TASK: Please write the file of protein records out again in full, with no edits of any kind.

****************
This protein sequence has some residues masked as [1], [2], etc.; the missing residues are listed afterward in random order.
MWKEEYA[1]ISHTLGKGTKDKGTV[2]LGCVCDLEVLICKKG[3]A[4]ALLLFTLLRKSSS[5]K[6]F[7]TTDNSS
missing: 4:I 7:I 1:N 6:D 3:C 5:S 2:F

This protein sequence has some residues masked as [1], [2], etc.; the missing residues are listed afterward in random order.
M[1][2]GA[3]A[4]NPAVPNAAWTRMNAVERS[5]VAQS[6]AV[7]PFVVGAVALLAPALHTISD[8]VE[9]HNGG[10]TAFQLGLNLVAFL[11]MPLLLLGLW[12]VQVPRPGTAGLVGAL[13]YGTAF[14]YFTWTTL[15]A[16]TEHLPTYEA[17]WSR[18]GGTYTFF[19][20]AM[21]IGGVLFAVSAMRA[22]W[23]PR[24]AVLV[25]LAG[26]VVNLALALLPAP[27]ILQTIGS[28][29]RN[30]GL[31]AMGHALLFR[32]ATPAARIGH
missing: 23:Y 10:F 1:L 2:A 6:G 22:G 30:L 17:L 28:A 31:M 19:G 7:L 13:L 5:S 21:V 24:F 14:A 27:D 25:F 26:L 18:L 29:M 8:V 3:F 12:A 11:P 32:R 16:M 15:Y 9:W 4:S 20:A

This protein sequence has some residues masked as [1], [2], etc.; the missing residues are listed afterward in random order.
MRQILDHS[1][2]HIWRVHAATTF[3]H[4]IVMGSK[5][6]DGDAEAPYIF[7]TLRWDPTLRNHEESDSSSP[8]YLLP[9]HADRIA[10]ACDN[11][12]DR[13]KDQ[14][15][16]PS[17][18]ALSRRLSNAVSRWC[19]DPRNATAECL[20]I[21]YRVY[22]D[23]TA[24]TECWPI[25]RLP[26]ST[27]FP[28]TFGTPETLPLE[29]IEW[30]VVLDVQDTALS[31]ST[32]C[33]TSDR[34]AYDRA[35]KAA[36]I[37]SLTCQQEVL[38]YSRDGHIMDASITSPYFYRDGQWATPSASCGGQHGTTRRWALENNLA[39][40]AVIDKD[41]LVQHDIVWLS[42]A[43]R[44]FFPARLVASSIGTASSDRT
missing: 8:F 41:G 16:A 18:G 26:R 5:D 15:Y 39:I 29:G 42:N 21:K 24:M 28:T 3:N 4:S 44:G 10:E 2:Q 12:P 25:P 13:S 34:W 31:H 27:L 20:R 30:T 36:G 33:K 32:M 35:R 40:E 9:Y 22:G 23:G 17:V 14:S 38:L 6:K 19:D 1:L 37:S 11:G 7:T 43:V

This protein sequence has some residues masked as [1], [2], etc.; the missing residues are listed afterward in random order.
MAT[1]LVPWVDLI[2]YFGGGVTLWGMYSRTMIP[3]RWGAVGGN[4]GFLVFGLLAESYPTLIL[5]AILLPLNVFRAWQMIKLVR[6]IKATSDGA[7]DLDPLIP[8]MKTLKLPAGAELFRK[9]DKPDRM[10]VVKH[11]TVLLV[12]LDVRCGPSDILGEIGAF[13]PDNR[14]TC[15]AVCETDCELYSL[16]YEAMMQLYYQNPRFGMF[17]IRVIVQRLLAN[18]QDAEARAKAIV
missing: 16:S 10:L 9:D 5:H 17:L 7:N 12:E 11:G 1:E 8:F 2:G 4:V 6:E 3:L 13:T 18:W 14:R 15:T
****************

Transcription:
This protein sequence has some residues masked as [1], [2], etc.; the missing residues are listed afterward in random order.
MWKEEYA[1]ISHTLGKGTKDKGTV[2]LGCVCDLEVLICKKG[3]A[4]ALLLFTLLRKSSS[5]K[6]F[7]TTDNSS
missing: 4:I 7:I 1:N 6:D 3:C 5:S 2:F

This protein sequence has some residues masked as [1], [2], etc.; the missing residues are listed afterward in random order.
M[1][2]GA[3]A[4]NPAVPNAAWTRMNAVERS[5]VAQS[6]AV[7]PFVVGAVALLAPALHTISD[8]VE[9]HNGG[10]TAFQLGLNLVAFL[11]MPLLLLGLW[12]VQVPRPGTAGLVGAL[13]YGTAF[14]YFTWTTL[15]A[16]TEHLPTYEA[17]WSR[18]GGTYTFF[19][20]AM[21]IGGVLFAVSAMRA[22]W[23]PR[24]AVLV[25]LAG[26]VVNLALALLPAP[27]ILQTIGS[28][29]RN[30]GL[31]AMGHALLFR[32]ATPAARIGH
missing: 23:Y 10:F 1:L 2:A 6:G 22:G 30:L 17:L 28:A 31:M 19:G 7:L 13:L 5:S 21:V 24:F 14:A 27:D 25:F 26:L 18:L 29:M 8:V 3:F 12:A 11:P 32:R 16:M 15:Y 9:W 4:S 20:A

This protein sequence has some residues masked as [1], [2], etc.; the missing residues are listed afterward in random order.
MRQILDHS[1][2]HIWRVHAATTF[3]H[4]IVMGSK[5][6]DGDAEAPYIF[7]TLRWDPTLRNHEESDSSSP[8]YLLP[9]HADRIA[10]ACDN[11][12]DR[13]KDQ[14][15][16]PS[17][18]ALSRRLSNAVSRWC[19]DPRNATAECL[20]I[21]YRVY[22]D[23]TA[24]TECWPI[25]RLP[26]ST[27]FP[28]TFGTPETLPLE[29]IEW[30]VVLDVQDTALS[31]ST[32]C[33]TSDR[34]AYDRA[35]KAA[36]I[37]SLTCQQEVL[38]YSRDGHIMDASITSPYFYRDGQWATPSASCGGQHGTTRRWALENNLA[39][40]AVIDKD[41]LVQHDIVWLS[42]A[43]R[44]FFPARLVASSIGTASSDRT
missing: 8:F 41:G 16:A 18:G 26:R 5:D 15:Y 39:I 29:G 42:N 21:K 24:M 28:T 3:N 4:S 44:G 10:E 2:Q 12:P 25:P 13:S 34:W 31:H 27:L 20:R 30:T 36:G 33:K 32:M 35:R 40:E 9:Y 22:G 23:G 17:V 14:S 38:L 6:K 19:D 1:L 37:S 11:G 7:T 43:V

This protein sequence has some residues masked as [1], [2], etc.; the missing residues are listed afterward in random order.
MAT[1]LVPWVDLI[2]YFGGGVTLWGMYSRTMIP[3]RWGAVGGN[4]GFLVFGLLAESYPTLIL[5]AILLPLNVFRAWQMIKLVR[6]IKATSDGA[7]DLDPLIP[8]MKTLKLPAGAELFRK[9]DKPDRM[10]VVKH[11]TVLLV[12]LDVRCGPSDILGEIGAF[13]PDNR[14]TC[15]AVCETDCELYSL[16]YEAMMQLYYQNPRFGMF[17]IRVIVQRLLAN[18]QDAEARAKAIV
missing: 16:S 10:L 9:D 5:H 17:L 7:N 12:E 11:G 1:E 8:F 2:G 4:V 6:E 3:L 13:T 18:W 14:R 15:T